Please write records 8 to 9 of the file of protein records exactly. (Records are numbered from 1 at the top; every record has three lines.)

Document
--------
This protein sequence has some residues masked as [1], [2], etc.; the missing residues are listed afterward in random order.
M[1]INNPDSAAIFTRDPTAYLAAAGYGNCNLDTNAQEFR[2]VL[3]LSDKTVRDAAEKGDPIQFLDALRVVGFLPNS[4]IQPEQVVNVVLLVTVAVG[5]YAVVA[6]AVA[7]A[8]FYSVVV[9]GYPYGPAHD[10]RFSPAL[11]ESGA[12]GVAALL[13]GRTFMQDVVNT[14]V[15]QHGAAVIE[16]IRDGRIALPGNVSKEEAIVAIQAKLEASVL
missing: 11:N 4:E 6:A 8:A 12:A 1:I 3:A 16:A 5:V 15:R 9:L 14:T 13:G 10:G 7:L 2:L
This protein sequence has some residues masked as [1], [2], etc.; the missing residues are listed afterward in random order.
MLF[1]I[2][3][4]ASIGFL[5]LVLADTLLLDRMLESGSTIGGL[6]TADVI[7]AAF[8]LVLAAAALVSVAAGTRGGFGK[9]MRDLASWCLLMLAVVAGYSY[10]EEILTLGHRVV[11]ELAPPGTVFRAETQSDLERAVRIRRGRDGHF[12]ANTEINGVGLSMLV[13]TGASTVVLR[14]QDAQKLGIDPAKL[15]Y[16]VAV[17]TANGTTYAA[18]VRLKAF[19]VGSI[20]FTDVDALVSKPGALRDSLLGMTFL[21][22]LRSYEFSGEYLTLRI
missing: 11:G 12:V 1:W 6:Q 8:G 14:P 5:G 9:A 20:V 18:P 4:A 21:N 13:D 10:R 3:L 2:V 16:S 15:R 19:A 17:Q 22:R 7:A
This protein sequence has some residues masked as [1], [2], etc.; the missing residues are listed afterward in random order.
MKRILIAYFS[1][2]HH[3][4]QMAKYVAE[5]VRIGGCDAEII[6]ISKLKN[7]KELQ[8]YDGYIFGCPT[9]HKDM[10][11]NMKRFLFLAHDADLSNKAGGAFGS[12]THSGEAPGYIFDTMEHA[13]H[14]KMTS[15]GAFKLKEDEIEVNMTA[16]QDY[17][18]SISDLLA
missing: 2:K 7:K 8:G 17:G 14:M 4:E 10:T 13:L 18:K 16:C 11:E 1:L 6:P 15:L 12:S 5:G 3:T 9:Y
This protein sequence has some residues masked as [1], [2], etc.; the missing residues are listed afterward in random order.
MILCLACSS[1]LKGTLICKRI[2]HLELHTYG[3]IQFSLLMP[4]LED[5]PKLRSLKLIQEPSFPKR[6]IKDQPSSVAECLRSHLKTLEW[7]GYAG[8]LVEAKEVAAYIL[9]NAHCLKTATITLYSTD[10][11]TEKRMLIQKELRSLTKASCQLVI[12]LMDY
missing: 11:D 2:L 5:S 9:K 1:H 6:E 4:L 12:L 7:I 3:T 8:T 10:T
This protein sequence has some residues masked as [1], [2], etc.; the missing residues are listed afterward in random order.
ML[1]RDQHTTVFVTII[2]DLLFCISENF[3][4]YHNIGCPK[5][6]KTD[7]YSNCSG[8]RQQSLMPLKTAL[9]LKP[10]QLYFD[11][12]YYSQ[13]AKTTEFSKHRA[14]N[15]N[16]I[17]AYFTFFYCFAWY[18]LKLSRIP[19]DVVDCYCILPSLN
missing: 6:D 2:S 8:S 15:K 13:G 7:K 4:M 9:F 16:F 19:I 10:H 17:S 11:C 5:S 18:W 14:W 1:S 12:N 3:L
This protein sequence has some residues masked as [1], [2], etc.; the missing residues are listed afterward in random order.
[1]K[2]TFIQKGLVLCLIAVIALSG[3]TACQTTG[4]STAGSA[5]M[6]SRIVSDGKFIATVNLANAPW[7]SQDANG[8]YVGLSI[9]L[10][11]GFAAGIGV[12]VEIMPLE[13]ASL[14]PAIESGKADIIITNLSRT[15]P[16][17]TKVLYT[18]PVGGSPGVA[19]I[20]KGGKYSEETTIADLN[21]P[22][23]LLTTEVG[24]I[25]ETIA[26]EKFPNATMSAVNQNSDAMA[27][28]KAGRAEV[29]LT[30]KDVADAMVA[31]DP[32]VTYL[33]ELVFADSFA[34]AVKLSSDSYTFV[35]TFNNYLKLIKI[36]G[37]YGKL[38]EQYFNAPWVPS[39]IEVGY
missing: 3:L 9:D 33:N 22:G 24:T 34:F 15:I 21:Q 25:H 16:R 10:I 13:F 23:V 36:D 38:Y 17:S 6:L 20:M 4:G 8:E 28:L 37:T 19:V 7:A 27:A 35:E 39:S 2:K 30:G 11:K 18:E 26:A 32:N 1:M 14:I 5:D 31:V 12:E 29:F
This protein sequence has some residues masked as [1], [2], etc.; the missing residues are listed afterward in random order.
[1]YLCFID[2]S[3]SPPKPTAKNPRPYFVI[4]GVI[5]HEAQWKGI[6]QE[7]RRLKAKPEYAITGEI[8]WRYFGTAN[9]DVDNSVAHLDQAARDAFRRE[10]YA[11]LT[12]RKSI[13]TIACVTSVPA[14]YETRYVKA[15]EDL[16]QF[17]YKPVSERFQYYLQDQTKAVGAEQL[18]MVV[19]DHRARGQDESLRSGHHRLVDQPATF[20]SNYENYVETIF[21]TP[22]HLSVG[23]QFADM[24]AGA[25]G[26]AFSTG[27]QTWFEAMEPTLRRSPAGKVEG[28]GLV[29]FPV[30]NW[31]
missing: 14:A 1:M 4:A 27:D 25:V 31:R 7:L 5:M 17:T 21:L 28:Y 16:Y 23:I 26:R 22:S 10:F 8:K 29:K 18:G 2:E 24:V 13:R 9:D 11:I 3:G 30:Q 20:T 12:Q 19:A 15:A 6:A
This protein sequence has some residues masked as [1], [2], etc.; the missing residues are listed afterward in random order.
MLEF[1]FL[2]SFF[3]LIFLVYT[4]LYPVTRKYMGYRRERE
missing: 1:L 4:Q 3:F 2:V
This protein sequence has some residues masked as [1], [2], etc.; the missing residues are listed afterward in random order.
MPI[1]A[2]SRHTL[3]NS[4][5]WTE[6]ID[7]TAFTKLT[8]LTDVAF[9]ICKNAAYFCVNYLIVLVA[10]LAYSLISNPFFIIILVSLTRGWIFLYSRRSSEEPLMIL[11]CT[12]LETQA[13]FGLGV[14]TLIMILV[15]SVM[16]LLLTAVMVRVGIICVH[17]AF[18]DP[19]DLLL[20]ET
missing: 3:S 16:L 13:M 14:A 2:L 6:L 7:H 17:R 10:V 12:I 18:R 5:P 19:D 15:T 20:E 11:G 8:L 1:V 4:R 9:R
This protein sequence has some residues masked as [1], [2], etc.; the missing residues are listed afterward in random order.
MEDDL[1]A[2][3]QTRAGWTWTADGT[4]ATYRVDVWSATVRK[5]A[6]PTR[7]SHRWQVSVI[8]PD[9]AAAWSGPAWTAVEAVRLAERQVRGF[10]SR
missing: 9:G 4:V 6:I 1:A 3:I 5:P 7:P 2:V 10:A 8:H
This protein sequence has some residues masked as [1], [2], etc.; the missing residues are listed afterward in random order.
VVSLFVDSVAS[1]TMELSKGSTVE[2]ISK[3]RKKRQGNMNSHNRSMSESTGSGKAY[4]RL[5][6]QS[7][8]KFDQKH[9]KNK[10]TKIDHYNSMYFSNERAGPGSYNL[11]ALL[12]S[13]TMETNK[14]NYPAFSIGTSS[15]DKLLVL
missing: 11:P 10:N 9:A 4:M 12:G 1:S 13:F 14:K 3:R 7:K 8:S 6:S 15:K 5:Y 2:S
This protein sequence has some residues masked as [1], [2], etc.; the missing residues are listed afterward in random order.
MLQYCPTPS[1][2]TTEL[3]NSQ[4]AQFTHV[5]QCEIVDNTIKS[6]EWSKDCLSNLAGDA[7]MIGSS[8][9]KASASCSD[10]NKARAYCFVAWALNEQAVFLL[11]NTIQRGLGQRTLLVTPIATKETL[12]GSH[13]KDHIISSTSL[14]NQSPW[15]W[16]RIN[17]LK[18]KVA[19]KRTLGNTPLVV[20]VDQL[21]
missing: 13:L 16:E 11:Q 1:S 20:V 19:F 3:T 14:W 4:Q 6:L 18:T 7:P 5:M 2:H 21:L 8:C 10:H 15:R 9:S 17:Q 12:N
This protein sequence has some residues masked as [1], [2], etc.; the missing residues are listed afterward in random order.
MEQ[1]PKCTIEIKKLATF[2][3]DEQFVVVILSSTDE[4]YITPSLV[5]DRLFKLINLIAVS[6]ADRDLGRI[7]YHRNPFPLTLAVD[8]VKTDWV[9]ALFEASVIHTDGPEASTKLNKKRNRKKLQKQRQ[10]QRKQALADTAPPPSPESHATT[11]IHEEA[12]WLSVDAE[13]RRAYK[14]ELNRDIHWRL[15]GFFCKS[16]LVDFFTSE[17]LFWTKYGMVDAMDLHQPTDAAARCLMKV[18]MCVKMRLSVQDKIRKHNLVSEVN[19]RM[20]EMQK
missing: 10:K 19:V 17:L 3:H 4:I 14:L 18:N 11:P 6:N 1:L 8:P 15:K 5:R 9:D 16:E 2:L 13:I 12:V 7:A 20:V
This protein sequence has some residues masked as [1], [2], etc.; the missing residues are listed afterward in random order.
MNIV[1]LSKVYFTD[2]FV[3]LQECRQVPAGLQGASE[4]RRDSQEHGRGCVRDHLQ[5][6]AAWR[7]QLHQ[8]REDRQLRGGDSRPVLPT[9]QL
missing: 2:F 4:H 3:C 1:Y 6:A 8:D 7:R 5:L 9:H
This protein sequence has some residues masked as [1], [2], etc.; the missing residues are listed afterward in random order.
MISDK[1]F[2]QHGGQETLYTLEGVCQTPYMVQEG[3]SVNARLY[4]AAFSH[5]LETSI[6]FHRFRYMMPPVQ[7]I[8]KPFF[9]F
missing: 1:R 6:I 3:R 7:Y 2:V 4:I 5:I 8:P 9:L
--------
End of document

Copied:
This protein sequence has some residues masked as [1], [2], etc.; the missing residues are listed afterward in random order.
MLEF[1]FL[2]SFF[3]LIFLVYT[4]LYPVTRKYMGYRRERE
missing: 1:L 4:Q 3:F 2:V
This protein sequence has some residues masked as [1], [2], etc.; the missing residues are listed afterward in random order.
MPI[1]A[2]SRHTL[3]NS[4][5]WTE[6]ID[7]TAFTKLT[8]LTDVAF[9]ICKNAAYFCVNYLIVLVA[10]LAYSLISNPFFIIILVSLTRGWIFLYSRRSSEEPLMIL[11]CT[12]LETQA[13]FGLGV[14]TLIMILV[15]SVM[16]LLLTAVMVRVGIICVH[17]AF[18]DP[19]DLLL[20]ET
missing: 3:S 16:L 13:M 14:A 2:L 6:L 7:H 17:R 10:V 12:I 18:R 5:P 19:D 15:T 20:E 11:G 8:L 1:V 4:R 9:R